Thankful for the giving


The Mirror

As Tammy Sandstrom sat at the intersection of South 320th Street and 11th Place South, Federal Way School bus no. 158 made a right turn out of the district’s transportation center.

That was Sandstrom’s bus, and watching it leave was hard for her to watch.

Since late August, Sandstrom hasn’t been driving a school bus like she has for the last 13 years, because she is fighting cancer. Yet, her co-workers who became her friends over the years haven’t forgotten her. They surprised her early this month with a check for $4,120 from an auction they held in October. More than 100 people met at the school district’s transportation office to bid on items, from a round of golf at Twin Lakes Golf and Country Club and Seattle Seahawks tickets, getaways to cabins in the mountains and the ocean, to homemade pies –– one of which sold for $68.

“I’ve never felt so loved,” said Sandstrom with tears in her eyes days after getting the check. Her friends told her to use it however she wanted.

In October 2003, Sandstrom had flu-like symptoms and difficulty swallowing. She went to the doctor, telling him she felt a lump in her throat. He prescribed an anti-acid, thinking acid reflux was irritating her esophagus. But seven days later, she was still feeling ill and went back. The doctor performed an endoscopy and found a tumor on her esophagus where it met her stomach.

News like that “pulls the carpet out” from under you, said Sandstrom, 47.

She has been married to her high school sweetheart, Pat, for 25 years and they have two children and two grandchildren.

Lynn Morrow said she was “devastated” when Sandstrom told her the diagnosis. The two have known each other since Sandstrom joined the district.

Morrow went to some of Sandstrom’s doctor appointments for support. She and other friends of Sandstrom’s made sure she got out of the house and took her hiking, on walks and were there to give hugs, listen and encourage her.

Kerry Bailey, Edye Chamberlin and Lorena Denney took Sandstrom to dinner and to see a play.

“Tammy is one of the nicest people in the whole world,” Chamberlin said.

The Federal Way Public Schools bus drivers are a tight group. Some of their families have driven buses in the district for generations. As one said, if a person comes in without family, working there they soon become part of an extended family.

Sandstrom’s cancer was initially treated with radiation and chemotherapy to reduce the tumor. She worked when she could and credits her colleagues and boss for filling in when she couldn’t make it.

Some people asked why she continued to work, but it was important to Sandstrom.

“How could I not?” she asked. “You have to live, you can’t curl up in a ball and give up.”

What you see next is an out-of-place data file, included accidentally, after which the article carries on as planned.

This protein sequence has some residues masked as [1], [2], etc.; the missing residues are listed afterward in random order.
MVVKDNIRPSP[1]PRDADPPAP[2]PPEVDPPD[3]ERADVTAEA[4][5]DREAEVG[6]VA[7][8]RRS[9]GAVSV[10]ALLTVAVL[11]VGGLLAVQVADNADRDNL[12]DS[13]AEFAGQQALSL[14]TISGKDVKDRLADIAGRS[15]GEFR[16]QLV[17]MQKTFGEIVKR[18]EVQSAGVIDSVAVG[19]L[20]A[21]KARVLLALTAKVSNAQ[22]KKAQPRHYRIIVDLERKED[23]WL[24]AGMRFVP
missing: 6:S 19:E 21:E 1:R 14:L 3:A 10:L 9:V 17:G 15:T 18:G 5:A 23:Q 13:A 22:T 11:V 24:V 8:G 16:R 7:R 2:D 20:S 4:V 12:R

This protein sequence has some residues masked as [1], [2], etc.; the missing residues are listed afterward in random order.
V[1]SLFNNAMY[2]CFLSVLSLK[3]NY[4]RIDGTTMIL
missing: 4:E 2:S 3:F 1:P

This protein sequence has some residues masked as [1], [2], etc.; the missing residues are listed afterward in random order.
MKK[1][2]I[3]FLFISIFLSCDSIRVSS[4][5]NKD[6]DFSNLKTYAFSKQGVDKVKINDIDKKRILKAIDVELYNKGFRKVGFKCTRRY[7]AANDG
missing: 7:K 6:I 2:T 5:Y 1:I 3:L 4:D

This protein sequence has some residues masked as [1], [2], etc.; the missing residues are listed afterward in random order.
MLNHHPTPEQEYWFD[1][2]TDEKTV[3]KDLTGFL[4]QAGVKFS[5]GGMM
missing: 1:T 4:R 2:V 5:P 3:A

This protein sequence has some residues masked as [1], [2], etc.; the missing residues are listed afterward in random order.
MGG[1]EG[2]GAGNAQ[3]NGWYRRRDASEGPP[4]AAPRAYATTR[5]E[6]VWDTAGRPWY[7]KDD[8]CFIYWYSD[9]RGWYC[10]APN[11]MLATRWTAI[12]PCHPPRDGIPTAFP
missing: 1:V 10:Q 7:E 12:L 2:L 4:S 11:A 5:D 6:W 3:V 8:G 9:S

On March 1, 2004, surgeons at the University of Washington removed Sandstrom’s esophagus and nearby lymph nodes. They stretched a part of her stomach to replaced the removed tissue.

It took time to recover. Her sister stayed in the hospital with her nine days, taking care of her.

Afterward, Sandstrom continued chemotherapy to make sure the cancer was gone, and by November last year she was considered free. She returned to work in June for a few weeks to keep her bus-driving license active, and she spent the summer continuing recuperation.

Her friends still came to visit her, going on more hikes and walks and to car shows. Morrow and a few others started planning the auction.

It took about a month, with a meeting each week. Bus drivers and their families donated items or services to the auction, and one driver acted as the auctioneer. School Board member Tom Madden donated a round of golf and the use of a cabin. A couple auctioned off a Seahawks game. Another driver and her husband auctioned off a gourmet meal complete with a menu. Sandstrom didn’t know what was going on and wasn’t invited to the auction. Her friends wanted to surprise her.

By the time the auction was held, Sandstrom had learned the cancer was back. In late August, as she planned to go back to driving, she noticed it was becoming difficult for her to swallow.

“I just knew something wasn’t right,” she said.

She went through more chemotherapy and a second dose of radiation to keep the tumor, which is now in her stomach, from growing larger.

The treatment option is surgery on her stomach, but it’s a “big surgery,” as Sandstrom puts it. She admits to being scared, but it doesn’t get her down.

“Not all bad has come from this,” she said. Many wonderful people have come into her life since she started fighting the cancer, including folks at the treatment center she goes to. Even people she hasn’t seen in years have contacted her, she said.

And her friends have kept supporting her. On Nov. 2, Sandstrom got a call from one of them asking that she come by the “bus barn” office. She went in the morning, when most of the drivers had finished their morning runs. Cindy Wendland, her boss, gave her a basket of flowers and a card that had the check from the auction.

“I was speechless,” Sandstrom said. “How do you thank someone for that”?

Included with the check and flowers was a stuffed bus –– No. 158.

Staff writer Mike Halliday: 925-5565,

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